May marked National Electric Safety Month, which aimed to recognize and shed a light on how any workers who regularly work with electricity can stay safe.
Even with the proper training, working with electricity can carry a high risk of injury for any worker.
Electrocution is one of the Fatal Four
The Occupational Safety and Health Administration’s (OSHA) Fatal Four in the construction industry include:
- Falls from equipment, ladders or scaffolding;
- Getting struck by vehicles or other objects;
- Getting caught in trenches or other excavation areas; and
Even though electrical shock is one of the most common risks workers are near each day many workers are unaware of the serious risks electrical exposure creates.
Construction workers must be aware of the risk
There is no denying how dangerous it is to work with electricity. Electrocution is death or severe injury by electric shock, electric current passing through the body. An electrical shock can often lead to injuries, such as:
- Cardiac arrest;
- Nerve and tissue damage; and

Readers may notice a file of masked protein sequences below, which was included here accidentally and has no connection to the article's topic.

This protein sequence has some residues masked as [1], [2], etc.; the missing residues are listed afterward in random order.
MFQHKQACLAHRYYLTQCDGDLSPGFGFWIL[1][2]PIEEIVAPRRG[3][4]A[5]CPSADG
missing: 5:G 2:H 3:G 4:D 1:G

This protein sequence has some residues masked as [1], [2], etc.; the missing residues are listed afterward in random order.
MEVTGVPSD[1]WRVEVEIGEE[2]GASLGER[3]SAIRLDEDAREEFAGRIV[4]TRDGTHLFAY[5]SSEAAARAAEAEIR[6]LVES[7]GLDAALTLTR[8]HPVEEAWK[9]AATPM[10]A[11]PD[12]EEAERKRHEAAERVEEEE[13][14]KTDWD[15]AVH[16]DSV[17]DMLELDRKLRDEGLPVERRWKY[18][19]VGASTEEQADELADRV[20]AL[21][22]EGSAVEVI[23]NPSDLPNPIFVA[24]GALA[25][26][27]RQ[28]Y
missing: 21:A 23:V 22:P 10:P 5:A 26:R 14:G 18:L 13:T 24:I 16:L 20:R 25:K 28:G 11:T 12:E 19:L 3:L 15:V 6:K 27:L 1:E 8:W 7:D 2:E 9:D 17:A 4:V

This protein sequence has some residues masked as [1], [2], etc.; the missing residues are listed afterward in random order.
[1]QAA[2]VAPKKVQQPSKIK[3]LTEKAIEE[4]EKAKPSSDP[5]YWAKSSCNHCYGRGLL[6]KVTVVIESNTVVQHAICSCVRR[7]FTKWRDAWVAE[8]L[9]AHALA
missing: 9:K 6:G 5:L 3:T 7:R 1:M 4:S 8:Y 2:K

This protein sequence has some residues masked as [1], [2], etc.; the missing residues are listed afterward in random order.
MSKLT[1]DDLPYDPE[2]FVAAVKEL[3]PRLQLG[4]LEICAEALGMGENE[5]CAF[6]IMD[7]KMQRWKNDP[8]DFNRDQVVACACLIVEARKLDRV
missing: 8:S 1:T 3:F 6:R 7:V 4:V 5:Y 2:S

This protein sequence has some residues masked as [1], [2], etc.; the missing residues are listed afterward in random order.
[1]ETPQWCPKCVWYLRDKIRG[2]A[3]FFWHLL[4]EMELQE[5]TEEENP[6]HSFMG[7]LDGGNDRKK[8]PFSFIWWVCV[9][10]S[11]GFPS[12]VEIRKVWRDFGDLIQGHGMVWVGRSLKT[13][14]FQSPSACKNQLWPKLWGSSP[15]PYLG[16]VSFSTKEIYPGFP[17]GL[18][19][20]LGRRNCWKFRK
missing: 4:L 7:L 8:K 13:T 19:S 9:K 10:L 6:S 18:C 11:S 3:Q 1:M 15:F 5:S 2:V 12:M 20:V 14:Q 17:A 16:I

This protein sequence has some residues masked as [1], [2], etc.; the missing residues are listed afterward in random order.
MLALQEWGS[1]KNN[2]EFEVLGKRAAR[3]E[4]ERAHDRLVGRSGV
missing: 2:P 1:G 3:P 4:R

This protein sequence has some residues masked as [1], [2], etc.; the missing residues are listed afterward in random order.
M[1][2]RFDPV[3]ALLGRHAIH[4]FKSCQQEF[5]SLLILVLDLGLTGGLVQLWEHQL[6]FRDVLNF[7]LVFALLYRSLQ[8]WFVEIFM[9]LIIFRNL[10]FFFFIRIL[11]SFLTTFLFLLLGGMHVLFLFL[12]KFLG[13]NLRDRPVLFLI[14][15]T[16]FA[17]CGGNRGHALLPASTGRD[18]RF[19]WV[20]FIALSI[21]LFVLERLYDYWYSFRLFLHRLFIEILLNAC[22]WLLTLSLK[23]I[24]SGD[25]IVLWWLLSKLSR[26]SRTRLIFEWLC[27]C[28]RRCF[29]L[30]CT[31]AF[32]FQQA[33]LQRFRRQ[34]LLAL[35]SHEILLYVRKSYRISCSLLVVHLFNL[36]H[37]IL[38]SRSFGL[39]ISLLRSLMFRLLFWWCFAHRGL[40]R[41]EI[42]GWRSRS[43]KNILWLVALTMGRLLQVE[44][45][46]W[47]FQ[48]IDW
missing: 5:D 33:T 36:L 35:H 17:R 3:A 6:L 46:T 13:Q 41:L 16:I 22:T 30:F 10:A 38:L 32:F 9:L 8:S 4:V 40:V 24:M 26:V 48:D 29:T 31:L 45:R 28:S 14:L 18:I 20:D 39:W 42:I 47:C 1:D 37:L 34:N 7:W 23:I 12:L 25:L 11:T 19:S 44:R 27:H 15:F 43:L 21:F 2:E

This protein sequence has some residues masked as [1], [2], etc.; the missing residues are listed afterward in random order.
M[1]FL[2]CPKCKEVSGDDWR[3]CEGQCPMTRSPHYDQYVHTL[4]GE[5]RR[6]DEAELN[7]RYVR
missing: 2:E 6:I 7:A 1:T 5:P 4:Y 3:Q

If workers suffer any of these injuries in the line of work, they are entitled to collect workers’ compensation benefits (Maryland Code, Labor & Employment §9-501). They may also be able to collect personal injury compensation, depending on the circumstances of their injury. In these cases, it is often beneficial for workers to consult an experienced attorney to determine how they can move forward to get the compensation they deserve.
How can workers stay safe?
In recognition of National Electric Safety Month, Occupational Health & Safety outlines ways that workers can avoid serious injuries, including:
- Taking time to identify all electrical hazards on the worksite;
- Turning off the safety on circuits, and testing circuits before working;
- Using the proper tools and protective equipment; and
- Understanding OSHA’s rules regarding electricity.
Safety should always be a worker’s priority, and therefore workers must be aware of the risks involved in working with electricity not just during the month of May, but year-round. Additionally, if a worker identifies lose or uncapped wiring or other unsafe conditions, they should be sure to notify their co-workers and supervisor for both the protection of the place of employment or worksite and to document the issue in the unfortunate event the employee or his or her co-worker is injured by the unsafe condition.